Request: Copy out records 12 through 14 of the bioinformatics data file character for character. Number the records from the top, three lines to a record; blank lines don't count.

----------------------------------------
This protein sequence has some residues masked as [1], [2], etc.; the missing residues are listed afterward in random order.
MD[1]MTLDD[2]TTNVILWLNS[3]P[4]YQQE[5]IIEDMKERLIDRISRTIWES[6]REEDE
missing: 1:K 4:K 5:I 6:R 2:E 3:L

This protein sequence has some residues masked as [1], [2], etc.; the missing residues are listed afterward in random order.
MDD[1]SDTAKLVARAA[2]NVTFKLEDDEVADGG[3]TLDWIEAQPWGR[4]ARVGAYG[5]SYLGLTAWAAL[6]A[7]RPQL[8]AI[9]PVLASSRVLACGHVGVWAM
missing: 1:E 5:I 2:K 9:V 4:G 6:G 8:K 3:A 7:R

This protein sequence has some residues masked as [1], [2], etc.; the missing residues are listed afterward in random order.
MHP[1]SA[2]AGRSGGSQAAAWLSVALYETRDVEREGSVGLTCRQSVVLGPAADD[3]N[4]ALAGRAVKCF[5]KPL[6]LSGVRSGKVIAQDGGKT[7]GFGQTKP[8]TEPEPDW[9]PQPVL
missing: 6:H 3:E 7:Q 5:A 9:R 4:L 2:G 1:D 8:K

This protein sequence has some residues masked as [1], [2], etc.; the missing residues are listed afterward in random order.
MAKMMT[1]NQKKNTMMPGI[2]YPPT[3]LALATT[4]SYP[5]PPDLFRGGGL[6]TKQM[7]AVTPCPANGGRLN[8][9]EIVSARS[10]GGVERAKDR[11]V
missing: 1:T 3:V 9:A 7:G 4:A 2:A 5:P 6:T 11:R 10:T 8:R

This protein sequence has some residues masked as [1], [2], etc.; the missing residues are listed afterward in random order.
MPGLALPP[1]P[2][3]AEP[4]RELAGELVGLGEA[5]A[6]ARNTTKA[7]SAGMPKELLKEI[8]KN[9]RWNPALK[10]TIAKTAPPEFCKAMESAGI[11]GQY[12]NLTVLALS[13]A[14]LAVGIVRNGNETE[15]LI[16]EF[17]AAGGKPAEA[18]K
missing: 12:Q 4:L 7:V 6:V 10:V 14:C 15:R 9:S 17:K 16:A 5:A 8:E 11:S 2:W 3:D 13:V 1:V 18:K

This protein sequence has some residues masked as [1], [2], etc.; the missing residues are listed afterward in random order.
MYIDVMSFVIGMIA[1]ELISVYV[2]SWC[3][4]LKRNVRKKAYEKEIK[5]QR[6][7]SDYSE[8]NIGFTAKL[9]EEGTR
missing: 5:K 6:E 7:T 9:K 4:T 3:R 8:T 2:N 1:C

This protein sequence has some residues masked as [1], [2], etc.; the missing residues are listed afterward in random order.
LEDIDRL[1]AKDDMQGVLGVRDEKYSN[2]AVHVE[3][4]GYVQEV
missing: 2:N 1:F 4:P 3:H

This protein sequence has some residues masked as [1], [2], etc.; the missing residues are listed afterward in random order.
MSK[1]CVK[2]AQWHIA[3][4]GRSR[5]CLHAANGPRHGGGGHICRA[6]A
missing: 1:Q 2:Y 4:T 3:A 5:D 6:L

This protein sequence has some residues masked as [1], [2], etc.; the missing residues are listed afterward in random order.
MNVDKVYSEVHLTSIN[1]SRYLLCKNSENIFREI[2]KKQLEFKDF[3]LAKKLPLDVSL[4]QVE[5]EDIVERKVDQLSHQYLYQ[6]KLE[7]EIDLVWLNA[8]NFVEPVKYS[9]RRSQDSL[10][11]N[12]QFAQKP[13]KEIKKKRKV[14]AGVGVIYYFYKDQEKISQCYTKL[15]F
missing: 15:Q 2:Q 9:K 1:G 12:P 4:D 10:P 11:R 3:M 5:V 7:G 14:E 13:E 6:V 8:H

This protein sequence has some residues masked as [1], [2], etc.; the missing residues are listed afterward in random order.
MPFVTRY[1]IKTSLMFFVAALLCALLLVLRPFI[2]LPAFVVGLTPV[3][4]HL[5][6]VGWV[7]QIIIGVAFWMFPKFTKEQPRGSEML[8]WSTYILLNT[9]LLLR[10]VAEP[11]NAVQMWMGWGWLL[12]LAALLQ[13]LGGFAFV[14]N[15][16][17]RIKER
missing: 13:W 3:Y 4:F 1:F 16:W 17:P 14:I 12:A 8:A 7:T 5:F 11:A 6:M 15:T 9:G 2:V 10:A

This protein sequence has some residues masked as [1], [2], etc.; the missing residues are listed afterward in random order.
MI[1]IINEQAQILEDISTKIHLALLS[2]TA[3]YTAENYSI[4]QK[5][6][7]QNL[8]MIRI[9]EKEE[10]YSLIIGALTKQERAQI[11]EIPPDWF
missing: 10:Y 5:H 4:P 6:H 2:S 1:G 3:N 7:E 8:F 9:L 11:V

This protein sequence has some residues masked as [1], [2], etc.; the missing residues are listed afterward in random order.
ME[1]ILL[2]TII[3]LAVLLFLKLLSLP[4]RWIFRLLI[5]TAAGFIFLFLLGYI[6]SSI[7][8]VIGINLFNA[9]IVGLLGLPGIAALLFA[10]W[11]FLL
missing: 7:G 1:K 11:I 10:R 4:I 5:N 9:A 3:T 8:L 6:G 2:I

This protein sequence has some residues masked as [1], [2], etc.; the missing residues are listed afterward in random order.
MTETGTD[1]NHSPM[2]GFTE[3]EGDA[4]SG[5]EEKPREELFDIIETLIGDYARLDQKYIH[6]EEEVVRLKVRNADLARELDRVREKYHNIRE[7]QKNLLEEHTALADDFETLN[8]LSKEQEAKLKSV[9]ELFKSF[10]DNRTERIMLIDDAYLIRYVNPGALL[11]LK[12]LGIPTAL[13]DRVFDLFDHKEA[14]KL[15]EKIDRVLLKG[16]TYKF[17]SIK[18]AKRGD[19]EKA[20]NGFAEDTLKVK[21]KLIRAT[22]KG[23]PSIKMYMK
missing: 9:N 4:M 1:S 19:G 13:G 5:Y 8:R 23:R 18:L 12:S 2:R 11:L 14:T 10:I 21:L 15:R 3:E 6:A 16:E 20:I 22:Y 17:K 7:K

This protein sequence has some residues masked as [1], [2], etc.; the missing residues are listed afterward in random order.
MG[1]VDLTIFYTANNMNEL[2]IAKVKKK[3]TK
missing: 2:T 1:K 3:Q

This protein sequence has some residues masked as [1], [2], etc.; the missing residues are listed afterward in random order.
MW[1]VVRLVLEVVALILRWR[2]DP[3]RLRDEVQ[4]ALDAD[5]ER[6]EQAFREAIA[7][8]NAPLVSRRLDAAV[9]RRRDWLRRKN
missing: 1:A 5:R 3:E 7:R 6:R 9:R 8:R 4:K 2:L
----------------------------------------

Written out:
This protein sequence has some residues masked as [1], [2], etc.; the missing residues are listed afterward in random order.
ME[1]ILL[2]TII[3]LAVLLFLKLLSLP[4]RWIFRLLI[5]TAAGFIFLFLLGYI[6]SSI[7][8]VIGINLFNA[9]IVGLLGLPGIAALLFA[10]W[11]FLL
missing: 7:G 1:K 11:I 10:R 4:I 5:N 9:A 3:T 8:L 6:G 2:I

This protein sequence has some residues masked as [1], [2], etc.; the missing residues are listed afterward in random order.
MTETGTD[1]NHSPM[2]GFTE[3]EGDA[4]SG[5]EEKPREELFDIIETLIGDYARLDQKYIH[6]EEEVVRLKVRNADLARELDRVREKYHNIRE[7]QKNLLEEHTALADDFETLN[8]LSKEQEAKLKSV[9]ELFKSF[10]DNRTERIMLIDDAYLIRYVNPGALL[11]LK[12]LGIPTAL[13]DRVFDLFDHKEA[14]KL[15]EKIDRVLLKG[16]TYKF[17]SIK[18]AKRGD[19]EKA[20]NGFAEDTLKVK[21]KLIRAT[22]KG[23]PSIKMYMK
missing: 9:N 4:M 1:S 19:G 13:G 5:Y 8:R 23:R 18:L 12:S 2:R 11:L 14:T 10:I 21:L 15:R 3:E 6:A 16:E 20:I 22:Y 17:K 7:K

This protein sequence has some residues masked as [1], [2], etc.; the missing residues are listed afterward in random order.
MG[1]VDLTIFYTANNMNEL[2]IAKVKKK[3]TK
missing: 2:T 1:K 3:Q